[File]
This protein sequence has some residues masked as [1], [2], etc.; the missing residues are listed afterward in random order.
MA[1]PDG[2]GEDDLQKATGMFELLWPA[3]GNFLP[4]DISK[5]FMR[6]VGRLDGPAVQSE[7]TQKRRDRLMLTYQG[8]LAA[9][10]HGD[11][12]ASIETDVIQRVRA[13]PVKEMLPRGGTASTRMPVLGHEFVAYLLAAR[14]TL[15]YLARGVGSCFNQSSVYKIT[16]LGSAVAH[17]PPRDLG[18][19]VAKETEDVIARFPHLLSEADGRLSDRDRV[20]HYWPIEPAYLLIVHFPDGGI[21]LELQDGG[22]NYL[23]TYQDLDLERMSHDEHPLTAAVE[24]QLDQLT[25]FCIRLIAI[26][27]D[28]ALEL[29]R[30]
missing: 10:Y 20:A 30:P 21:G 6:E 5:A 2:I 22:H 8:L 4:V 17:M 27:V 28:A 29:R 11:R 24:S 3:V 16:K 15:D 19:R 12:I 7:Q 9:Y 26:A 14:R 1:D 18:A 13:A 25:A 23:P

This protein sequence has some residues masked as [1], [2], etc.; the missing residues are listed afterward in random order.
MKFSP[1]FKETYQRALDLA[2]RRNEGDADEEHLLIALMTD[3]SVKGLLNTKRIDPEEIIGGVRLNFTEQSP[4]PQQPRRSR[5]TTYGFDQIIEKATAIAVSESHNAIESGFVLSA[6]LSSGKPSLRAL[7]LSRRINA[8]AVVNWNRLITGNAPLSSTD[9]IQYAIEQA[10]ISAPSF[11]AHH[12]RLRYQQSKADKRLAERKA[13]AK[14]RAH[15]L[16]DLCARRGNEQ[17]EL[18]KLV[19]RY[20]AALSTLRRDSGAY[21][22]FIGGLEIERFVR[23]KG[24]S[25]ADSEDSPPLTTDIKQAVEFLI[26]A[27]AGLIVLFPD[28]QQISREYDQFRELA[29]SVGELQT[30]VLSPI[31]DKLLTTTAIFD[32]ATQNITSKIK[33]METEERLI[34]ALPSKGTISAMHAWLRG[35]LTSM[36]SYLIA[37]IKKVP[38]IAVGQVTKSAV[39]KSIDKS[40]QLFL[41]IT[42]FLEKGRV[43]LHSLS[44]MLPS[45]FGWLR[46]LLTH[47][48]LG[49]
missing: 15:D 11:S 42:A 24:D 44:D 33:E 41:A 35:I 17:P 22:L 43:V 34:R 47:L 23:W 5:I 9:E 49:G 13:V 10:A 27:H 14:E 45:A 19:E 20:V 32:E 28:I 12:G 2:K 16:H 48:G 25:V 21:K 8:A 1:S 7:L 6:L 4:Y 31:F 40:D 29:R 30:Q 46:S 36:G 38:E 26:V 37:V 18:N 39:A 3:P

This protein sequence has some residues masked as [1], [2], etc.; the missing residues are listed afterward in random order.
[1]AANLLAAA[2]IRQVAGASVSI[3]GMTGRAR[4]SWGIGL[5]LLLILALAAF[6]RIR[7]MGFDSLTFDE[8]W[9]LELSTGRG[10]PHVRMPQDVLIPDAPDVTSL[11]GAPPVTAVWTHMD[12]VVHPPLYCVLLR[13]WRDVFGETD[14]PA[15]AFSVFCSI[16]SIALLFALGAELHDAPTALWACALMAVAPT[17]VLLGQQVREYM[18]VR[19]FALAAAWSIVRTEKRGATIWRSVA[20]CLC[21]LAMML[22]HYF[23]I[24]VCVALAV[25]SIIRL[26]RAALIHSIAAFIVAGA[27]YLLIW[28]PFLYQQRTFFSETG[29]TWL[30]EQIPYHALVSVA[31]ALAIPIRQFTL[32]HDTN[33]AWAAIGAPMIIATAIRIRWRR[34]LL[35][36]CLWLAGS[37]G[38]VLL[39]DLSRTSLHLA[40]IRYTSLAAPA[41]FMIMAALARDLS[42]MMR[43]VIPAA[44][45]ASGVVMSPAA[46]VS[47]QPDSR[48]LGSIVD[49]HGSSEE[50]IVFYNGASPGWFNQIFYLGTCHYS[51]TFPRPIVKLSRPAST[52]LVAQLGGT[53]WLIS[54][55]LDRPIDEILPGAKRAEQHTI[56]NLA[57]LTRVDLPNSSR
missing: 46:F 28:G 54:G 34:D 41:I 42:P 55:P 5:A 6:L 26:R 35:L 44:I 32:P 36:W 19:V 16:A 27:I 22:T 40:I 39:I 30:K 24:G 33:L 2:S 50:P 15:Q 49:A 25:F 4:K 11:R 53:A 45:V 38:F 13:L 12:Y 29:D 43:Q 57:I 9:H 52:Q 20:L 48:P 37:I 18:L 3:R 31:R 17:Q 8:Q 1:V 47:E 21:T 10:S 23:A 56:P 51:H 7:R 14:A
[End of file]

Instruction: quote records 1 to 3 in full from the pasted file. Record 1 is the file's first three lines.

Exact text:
This protein sequence has some residues masked as [1], [2], etc.; the missing residues are listed afterward in random order.
MA[1]PDG[2]GEDDLQKATGMFELLWPA[3]GNFLP[4]DISK[5]FMR[6]VGRLDGPAVQSE[7]TQKRRDRLMLTYQG[8]LAA[9][10]HGD[11][12]ASIETDVIQRVRA[13]PVKEMLPRGGTASTRMPVLGHEFVAYLLAAR[14]TL[15]YLARGVGSCFNQSSVYKIT[16]LGSAVAH[17]PPRDLG[18][19]VAKETEDVIARFPHLLSEADGRLSDRDRV[20]HYWPIEPAYLLIVHFPDGGI[21]LELQDGG[22]NYL[23]TYQDLDLERMSHDEHPLTAAVE[24]QLDQLT[25]FCIRLIAI[26][27]D[28]ALEL[29]R[30]
missing: 10:Y 20:A 30:P 21:G 6:E 5:A 2:I 22:H 8:L 4:V 17:M 27:V 28:A 29:R 11:R 24:S 3:V 16:K 15:D 19:R 12:I 7:Q 9:Y 26:A 14:R 1:D 18:A 13:A 25:A 23:P

This protein sequence has some residues masked as [1], [2], etc.; the missing residues are listed afterward in random order.
MKFSP[1]FKETYQRALDLA[2]RRNEGDADEEHLLIALMTD[3]SVKGLLNTKRIDPEEIIGGVRLNFTEQSP[4]PQQPRRSR[5]TTYGFDQIIEKATAIAVSESHNAIESGFVLSA[6]LSSGKPSLRAL[7]LSRRINA[8]AVVNWNRLITGNAPLSSTD[9]IQYAIEQA[10]ISAPSF[11]AHH[12]RLRYQQSKADKRLAERKA[13]AK[14]RAH[15]L[16]DLCARRGNEQ[17]EL[18]KLV[19]RY[20]AALSTLRRDSGAY[21][22]FIGGLEIERFVR[23]KG[24]S[25]ADSEDSPPLTTDIKQAVEFLI[26]A[27]AGLIVLFPD[28]QQISREYDQFRELA[29]SVGELQT[30]VLSPI[31]DKLLTTTAIFD[32]ATQNITSKIK[33]METEERLI[34]ALPSKGTISAMHAWLRG[35]LTSM[36]SYLIA[37]IKKVP[38]IAVGQVTKSAV[39]KSIDKS[40]QLFL[41]IT[42]FLEKGRV[43]LHSLS[44]MLPS[45]FGWLR[46]LLTH[47][48]LG[49]
missing: 15:D 11:S 42:A 24:D 44:D 33:E 41:A 35:I 17:P 22:L 43:V 34:R 47:L 23:W 5:I 9:E 49:G 13:V 10:A 27:H 14:E 45:A 19:E 20:V 32:E 28:I 12:G 2:K 16:H 48:G 25:V 21:K 8:A 1:S 7:L 6:L 4:Y 31:F 40:D 29:R 30:Q 46:S 36:G 38:E 26:V 37:V 18:N 39:A 3:P

This protein sequence has some residues masked as [1], [2], etc.; the missing residues are listed afterward in random order.
[1]AANLLAAA[2]IRQVAGASVSI[3]GMTGRAR[4]SWGIGL[5]LLLILALAAF[6]RIR[7]MGFDSLTFDE[8]W[9]LELSTGRG[10]PHVRMPQDVLIPDAPDVTSL[11]GAPPVTAVWTHMD[12]VVHPPLYCVLLR[13]WRDVFGETD[14]PA[15]AFSVFCSI[16]SIALLFALGAELHDAPTALWACALMAVAPT[17]VLLGQQVREYM[18]VR[19]FALAAAWSIVRTEKRGATIWRSVA[20]CLC[21]LAMML[22]HYF[23]I[24]VCVALAV[25]SIIRL[26]RAALIHSIAAFIVAGA[27]YLLIW[28]PFLYQQRTFFSETG[29]TWL[30]EQIPYHALVSVA[31]ALAIPIRQFTL[32]HDTN[33]AWAAIGAPMIIATAIRIRWRR[34]LL[35][36]CLWLAGS[37]G[38]VLL[39]DLSRTSLHLA[40]IRYTSLAAPA[41]FMIMAALARDLS[42]MMR[43]VIPAA[44][45]ASGVVMSPAA[46]VS[47]QPDSR[48]LGSIVD[49]HGSSEE[50]IVFYNGASPGWFNQIFYLGTCHYS[51]TFPRPIVKLSRPAST[52]LVAQLGGT[53]WLIS[54][55]LDRPIDEILPGAKRAEQHTI[56]NLA[57]LTRVDLPNSSR
missing: 46:F 28:G 54:G 34:D 41:I 42:P 55:P 5:A 6:L 26:R 35:L 44:I 32:P 36:W 19:V 16:A 27:I 22:T 40:I 39:I 30:K 24:G 33:L 2:S 50:P 15:Q 49:A 25:F 4:K 11:R 53:A 45:V 38:F 13:L 12:Y 29:D 43:Q 57:I 9:H 52:Q 20:L 48:P 37:I 18:L 3:R 31:R 17:Q 8:Q 1:V 47:E 21:T 10:S 23:A 56:P 51:H 7:R 14:A